Wednesday, February 15, 2006

Inside/Outside City Hall
School Committee Cracks Down on Member Dissent

‘No Surprise Rule’ among new restrictions.


The Portland School Committee at its January 11th workshop meeting ‘adopted by consensus’ norms for the School Committee members to follow in their work. “Norms” doesn’t refer to the crazy postal carrier of the 80s sitcom Cheers, but rather is newspeak for the new rules the Committee members will be expected to adhere to.
It is against the law for municipal committees to make decisions in workshops – even by consensus. The School Committee is well aware of this. I personally reminded them at their first meeting of the year, when the Chair reported that they had decided upon the Superintendent’s salary prior to the meeting. It is very distressing that at their very next meeting, they violated the state law so blatantly by making a decision outside of their regular business meeting.
The “norms” that they “adopted” include a “no surprise rule”. This rule requires School Committee members to notify the Chair if they intend to disagree with a position taken in a workshop or other place, on matters that have been previously discussed. Members are also supposed to send any questions they have to the Chair in advance of the meeting. The only point of such rules would be to stifle public discussion and to showcase a united School Committee that only has good things to say about the Portland educational system.
Other “norms” adopted by the Committee include:
- Do not to discuss with the media such things as student discipline matters, personnel, or labor negotiations.
- Use press releases more frequently to celebrate accomplishments.
- Use emails for logistical and organizational purposes only. Be aware that they could be public record.
- Pay attention to the presenter/ speaker during meetings.
- Keep questions fact-based.
- Come to meetings prepared.
The School Committee Chair Ellen Alcorn noted that the “norms” were going be printed on placemats that would be placed on members’ desks to remind them they are to work in lockstep with the party line.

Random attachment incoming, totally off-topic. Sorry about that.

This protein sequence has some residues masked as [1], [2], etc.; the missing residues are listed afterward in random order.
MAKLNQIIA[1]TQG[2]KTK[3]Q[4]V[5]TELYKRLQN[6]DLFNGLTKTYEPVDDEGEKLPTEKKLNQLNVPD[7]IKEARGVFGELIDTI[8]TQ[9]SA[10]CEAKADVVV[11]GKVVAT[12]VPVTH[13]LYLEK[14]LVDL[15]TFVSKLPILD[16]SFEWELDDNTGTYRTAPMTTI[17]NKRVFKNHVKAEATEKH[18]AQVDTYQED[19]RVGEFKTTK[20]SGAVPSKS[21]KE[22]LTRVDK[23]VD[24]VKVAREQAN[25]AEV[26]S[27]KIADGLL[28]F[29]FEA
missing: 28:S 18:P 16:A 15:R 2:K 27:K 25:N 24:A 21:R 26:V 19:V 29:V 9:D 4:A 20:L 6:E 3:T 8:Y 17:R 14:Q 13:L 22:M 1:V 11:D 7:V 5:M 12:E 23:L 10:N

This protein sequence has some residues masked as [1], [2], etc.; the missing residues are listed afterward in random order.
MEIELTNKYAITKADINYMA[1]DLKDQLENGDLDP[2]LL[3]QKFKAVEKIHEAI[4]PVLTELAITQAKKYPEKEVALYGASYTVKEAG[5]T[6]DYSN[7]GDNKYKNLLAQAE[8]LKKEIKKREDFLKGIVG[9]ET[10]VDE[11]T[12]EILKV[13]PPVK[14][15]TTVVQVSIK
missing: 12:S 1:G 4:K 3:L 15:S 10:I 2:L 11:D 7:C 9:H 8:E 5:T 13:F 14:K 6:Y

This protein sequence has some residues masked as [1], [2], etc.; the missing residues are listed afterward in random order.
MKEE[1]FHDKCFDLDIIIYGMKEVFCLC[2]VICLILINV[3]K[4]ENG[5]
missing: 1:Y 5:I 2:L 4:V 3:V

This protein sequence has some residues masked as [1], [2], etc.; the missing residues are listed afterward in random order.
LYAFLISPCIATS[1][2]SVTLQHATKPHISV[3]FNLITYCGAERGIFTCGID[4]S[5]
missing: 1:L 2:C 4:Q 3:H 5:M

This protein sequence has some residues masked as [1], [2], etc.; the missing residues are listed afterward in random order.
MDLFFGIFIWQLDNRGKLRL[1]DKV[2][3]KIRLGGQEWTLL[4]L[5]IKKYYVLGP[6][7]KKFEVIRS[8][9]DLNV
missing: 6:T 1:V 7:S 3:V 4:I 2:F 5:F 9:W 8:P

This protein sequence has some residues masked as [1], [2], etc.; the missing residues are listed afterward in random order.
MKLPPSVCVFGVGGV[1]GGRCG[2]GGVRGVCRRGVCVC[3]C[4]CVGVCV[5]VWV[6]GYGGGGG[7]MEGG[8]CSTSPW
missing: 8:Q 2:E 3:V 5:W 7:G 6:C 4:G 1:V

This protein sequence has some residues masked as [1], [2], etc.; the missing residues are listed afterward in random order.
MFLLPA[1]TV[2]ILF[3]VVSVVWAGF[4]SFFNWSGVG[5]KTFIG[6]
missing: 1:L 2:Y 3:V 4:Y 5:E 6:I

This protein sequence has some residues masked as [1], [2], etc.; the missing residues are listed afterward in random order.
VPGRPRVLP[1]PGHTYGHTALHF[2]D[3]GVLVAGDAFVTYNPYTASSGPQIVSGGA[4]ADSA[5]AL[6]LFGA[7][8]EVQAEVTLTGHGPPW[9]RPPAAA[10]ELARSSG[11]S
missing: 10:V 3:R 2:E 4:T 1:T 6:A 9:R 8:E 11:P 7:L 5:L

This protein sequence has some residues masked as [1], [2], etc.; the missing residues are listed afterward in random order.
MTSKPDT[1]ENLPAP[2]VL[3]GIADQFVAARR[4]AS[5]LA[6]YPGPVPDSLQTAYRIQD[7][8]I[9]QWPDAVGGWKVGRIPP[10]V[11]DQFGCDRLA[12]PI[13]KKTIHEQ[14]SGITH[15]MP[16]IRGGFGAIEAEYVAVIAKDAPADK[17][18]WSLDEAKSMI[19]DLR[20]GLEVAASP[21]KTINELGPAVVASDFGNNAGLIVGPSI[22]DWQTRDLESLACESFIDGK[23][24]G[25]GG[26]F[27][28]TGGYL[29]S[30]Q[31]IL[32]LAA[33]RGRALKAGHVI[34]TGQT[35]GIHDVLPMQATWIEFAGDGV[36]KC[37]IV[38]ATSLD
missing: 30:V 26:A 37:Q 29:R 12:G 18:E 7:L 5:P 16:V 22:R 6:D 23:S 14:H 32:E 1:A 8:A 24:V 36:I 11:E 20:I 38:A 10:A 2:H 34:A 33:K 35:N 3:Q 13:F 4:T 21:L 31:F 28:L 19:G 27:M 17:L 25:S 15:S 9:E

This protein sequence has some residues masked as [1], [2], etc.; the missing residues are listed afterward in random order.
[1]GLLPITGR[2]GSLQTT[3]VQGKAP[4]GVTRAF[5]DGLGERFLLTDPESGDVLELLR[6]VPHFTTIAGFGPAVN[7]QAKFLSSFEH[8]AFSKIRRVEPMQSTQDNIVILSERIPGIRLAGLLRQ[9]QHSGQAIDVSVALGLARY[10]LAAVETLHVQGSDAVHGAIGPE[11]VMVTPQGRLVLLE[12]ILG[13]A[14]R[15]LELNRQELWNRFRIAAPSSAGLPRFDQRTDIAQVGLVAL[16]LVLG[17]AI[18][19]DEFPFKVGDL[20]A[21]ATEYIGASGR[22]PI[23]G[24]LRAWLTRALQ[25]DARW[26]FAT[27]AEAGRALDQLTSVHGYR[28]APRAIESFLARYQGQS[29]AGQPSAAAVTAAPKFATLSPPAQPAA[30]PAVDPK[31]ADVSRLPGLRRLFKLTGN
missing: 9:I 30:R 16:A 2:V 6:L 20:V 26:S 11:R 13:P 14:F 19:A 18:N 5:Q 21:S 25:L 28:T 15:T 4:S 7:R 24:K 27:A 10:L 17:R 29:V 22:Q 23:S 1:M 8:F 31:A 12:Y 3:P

Ed Suslovic Gets it Right
The Portland City Council, while claiming to be pro-housing development, again showed its true colors in being pro - status quo and anti-development. They took up a resolution on February 6th opposing a legislative bill that would protect developers who have started the review process. That bill, LD 1481, would still give a City Council 30 days to nullify a planning board or planning authority decision, but that is not good enough. The Portland City Council wants to hold a club over all developers- that is, except one councilor- Ed Suslovic. (Folks who read last issue’s column may be shocked that I am coming to Ed’s defense. On this issue he is correct.)
As Suslovic pointed out, municipalities need to do planning looking out the front windshield, not the rearview mirror. That is what this bill does - even leaving the side view mirror in place with the 30-day provision.
This resolution was dropped into the Council’s agenda - without warning to the public - with a memo from the Corporation Council that the Maine Municipal Association had sent out urgent notices that this bill had passed through its committee on an 11 to 2 ‘ought to pass’ vote. The two ‘no’ votes were Portland legislator Charles Harlow and Lewiston’s Peggy Rotundo. The mere fact that the MMA is against this should be a red flag that it is a good thing for the people of Maine.


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